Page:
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WWE vet Kid Kash crossing over to MMA, wants to knock out ‘arrogant’ CM Punk

CM Punk made his UFC debut last month and David Cash tuned in. Cash, who wrestled in WWE and other companies as "Kid Kash," has never been a big fan of Punk. And his interest was piqued when he found out the former WWE champion was competing against Mickey Gall at welterweight.

"Damn, he's the same weight that I am," Cash said he thought while watching UFC 203. "How bad would I love to knock his ass out? I've never liked him. I've known the guy for at least 15 years, probably, and he's been such an arrogant asshole. He was handed so much sh*t. He never earned a f*cking thing."

Gall dispatched of Punk, who has only had about two years of MMA training, in 2:14 of the first round. Cash, meanwhile, is making his return to MMA for the first time in eight years. He's taking on Lindsey Jones at Valor Fights 38 on Saturday in Tennessee.

Cash, 47, fought a pro fight back in 2008 and lost, but didn't really take it seriously and didn't train much for it, he said. But the former WWE cruiserweight champion said he's trained five months for this bout and has a lifetime of experience in martial arts, including a black belt in aikido, boxing since he was 7 years old, high-school wrestling, and a host of various other martial arts.

"I lived it," Cash said. "I'm not like Punk, who before he was a wrestler he was a video-game enthusiast, trading cards and stuff like that. And then he gets into wrestling, knows the right people and gets a push just because he knows somebody."

Punk, 38, left WWE after a dispute with the company in early 2014. He announced in December that he was transitioning to MMA and signing with the UFC. The Chicago native has been training at Roufusport in Milwaukee since early January.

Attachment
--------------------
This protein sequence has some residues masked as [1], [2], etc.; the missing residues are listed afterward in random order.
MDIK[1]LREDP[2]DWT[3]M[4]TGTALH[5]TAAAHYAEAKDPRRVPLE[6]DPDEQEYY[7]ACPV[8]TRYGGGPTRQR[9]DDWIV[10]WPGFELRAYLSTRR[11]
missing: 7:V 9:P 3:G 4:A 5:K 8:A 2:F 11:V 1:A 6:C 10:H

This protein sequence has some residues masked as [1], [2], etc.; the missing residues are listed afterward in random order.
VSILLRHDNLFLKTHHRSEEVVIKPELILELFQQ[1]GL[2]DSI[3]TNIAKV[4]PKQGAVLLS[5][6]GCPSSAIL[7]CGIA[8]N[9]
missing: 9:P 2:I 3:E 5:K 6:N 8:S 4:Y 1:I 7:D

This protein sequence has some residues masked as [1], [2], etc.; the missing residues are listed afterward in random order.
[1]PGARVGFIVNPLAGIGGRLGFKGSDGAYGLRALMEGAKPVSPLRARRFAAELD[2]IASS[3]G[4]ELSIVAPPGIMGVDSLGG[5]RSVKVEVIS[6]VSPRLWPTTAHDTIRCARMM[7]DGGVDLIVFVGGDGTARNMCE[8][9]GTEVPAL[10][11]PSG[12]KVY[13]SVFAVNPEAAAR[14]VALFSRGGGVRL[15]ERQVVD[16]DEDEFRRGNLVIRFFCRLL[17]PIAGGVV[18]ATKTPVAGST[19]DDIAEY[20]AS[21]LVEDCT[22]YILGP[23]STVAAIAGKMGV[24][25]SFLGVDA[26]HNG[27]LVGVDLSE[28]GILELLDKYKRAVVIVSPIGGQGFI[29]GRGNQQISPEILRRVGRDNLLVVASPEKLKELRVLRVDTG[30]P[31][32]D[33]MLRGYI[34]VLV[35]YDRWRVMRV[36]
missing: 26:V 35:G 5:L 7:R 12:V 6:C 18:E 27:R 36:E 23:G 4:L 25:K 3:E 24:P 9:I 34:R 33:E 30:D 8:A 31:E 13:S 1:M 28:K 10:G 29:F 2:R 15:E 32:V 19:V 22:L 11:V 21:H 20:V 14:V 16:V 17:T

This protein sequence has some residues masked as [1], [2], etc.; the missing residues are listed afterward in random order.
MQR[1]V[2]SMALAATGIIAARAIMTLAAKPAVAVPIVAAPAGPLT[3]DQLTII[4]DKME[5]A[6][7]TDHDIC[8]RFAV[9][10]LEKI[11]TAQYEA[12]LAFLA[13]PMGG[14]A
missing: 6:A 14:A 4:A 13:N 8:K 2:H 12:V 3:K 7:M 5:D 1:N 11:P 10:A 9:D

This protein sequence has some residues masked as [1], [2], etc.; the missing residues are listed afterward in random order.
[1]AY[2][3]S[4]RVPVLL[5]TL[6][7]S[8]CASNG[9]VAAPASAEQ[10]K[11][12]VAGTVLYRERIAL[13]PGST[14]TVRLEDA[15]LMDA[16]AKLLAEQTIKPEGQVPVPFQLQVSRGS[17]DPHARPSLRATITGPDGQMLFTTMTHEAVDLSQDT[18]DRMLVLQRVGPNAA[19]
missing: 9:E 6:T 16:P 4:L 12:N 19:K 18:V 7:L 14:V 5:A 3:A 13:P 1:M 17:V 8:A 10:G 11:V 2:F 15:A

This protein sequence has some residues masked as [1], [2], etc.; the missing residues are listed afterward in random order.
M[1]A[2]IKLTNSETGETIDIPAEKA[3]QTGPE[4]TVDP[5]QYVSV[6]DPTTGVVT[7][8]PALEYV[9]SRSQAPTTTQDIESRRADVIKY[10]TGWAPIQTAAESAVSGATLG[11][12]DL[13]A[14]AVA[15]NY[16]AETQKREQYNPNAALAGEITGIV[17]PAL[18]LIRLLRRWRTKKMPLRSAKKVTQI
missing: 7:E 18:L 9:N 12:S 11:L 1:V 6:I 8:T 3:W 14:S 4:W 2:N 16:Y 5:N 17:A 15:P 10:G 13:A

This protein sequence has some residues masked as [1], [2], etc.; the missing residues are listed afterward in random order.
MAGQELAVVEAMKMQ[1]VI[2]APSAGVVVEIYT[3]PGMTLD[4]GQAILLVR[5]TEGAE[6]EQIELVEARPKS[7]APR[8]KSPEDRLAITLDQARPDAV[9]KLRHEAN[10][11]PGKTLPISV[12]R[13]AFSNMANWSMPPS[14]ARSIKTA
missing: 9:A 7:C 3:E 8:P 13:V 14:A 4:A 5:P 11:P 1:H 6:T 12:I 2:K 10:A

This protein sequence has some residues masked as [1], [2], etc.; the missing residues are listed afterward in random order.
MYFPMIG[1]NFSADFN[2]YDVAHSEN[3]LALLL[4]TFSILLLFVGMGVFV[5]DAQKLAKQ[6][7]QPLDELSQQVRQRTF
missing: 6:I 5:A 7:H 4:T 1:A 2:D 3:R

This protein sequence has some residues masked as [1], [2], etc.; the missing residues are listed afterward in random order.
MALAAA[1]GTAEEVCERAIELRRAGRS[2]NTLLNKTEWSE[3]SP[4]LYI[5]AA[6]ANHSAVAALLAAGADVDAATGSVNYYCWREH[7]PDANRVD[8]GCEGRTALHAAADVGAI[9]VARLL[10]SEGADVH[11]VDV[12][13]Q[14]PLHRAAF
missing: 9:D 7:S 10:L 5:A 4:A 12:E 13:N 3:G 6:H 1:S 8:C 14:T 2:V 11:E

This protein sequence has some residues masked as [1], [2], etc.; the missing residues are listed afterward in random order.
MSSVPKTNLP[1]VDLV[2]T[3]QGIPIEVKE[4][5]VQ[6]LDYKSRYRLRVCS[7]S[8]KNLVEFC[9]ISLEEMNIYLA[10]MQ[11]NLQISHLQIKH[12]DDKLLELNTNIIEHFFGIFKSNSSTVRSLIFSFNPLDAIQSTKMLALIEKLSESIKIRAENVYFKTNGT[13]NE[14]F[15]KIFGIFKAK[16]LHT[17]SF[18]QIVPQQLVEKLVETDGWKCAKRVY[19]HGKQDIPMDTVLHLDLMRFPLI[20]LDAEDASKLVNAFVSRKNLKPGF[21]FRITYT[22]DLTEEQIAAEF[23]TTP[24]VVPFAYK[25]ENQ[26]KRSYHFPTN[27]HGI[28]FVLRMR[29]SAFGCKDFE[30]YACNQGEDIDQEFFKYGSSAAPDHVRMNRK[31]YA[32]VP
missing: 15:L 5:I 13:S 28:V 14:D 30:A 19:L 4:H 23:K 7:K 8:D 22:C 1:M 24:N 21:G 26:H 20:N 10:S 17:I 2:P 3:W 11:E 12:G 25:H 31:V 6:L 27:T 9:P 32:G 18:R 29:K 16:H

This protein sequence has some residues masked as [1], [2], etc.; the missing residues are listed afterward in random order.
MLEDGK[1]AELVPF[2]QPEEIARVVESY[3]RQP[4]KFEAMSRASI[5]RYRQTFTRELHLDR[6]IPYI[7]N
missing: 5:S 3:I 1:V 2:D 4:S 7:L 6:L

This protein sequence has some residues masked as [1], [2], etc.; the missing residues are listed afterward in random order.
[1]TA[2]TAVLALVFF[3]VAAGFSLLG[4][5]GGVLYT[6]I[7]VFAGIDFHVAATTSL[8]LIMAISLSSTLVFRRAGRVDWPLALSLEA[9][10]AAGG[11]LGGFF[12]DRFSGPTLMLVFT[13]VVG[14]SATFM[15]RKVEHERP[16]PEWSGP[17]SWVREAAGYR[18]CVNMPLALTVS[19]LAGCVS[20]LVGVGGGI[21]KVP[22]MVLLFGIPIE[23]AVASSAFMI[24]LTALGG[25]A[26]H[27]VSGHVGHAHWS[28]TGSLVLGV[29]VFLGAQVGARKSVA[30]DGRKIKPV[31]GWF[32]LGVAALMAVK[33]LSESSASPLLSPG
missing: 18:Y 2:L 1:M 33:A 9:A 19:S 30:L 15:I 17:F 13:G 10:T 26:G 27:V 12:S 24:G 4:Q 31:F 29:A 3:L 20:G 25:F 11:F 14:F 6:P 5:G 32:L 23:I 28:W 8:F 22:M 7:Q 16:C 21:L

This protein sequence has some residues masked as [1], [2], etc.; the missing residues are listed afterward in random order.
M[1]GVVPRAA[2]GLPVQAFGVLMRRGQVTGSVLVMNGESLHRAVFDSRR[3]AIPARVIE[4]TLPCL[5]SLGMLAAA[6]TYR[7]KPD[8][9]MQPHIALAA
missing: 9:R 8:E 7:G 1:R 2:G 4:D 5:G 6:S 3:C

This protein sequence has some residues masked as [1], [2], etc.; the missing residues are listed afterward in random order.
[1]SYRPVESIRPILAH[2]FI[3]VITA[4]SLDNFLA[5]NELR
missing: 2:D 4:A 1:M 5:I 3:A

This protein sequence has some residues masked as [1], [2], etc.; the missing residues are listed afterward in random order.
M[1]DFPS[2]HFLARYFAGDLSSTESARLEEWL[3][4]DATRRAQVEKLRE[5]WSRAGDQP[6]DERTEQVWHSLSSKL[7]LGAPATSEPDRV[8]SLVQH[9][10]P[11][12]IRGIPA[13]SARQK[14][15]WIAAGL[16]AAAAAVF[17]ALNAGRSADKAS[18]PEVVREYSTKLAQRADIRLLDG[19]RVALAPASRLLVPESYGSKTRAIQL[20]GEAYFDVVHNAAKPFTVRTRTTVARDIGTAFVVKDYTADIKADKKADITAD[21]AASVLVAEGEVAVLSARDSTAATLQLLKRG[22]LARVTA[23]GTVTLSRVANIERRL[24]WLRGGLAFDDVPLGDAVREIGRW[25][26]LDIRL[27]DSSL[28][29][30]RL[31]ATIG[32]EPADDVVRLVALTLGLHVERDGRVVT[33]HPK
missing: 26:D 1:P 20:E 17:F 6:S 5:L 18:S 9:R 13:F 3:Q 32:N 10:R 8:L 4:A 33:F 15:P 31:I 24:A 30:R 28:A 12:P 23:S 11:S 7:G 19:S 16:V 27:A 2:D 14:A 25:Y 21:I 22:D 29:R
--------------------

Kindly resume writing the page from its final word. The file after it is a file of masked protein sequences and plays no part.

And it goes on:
"I'm kind of amazed that he had the camp that he had for two years and went down that quick and with no defense whatsoever," Cash said.

Cash said he was spoken with Bellator about a fight, but it never materialized. He retired from wrestling back in December. Cash said that he's not doing MMA for any reason other than to see how he'll do. He said he trains at least once a week with a group of guys in different disciplines and the conversation came up done day about him fighting again. So, he decided to do it.

"I'm not looking to be famous in it or looking for a UFC contract or anything," Cash said. "I just wanted to do another fight."

However, if a fight with Punk was offered after this one at Valor, he certainly would not turn it down. That is something he'd be very interested in. Cash doesn't like the way Punk left WWE or embarked on his MMA career.

"How arrogant is that?" Cash said. "You just simply quit an amazing job. It's an amazing job. You make a lot of money. Your merchandise sales are incredible. You travel the world. On top of that, you're one of the main headliners and you're crying about it. I'm sorry, buddy. That's just an ego shooting out, one for the ages."

Cash said he's surprised the UFC would allow Punk to fight on pay-per-view in a big fight and pay him a $500,000 purse for his first bout.

"How could you insult and slap your own men, your own fighters in the face like that?" Cash said. "If he was so hungry to fight and he was so wanting to be an MMA fighter, then why wasn't he paid 10 grand? Right? Fair is fair."

Cash said he has no respect for Punk, that he never paid his dues. And he'd love to try and teach him a lesson inside of the cage.

"I would be there with bells on it," Cash said. "I would love to fight that f*cker, I really would. ... He would be in for a very rude awakening. That f*cker couldn't beat my meat; he couldn't."

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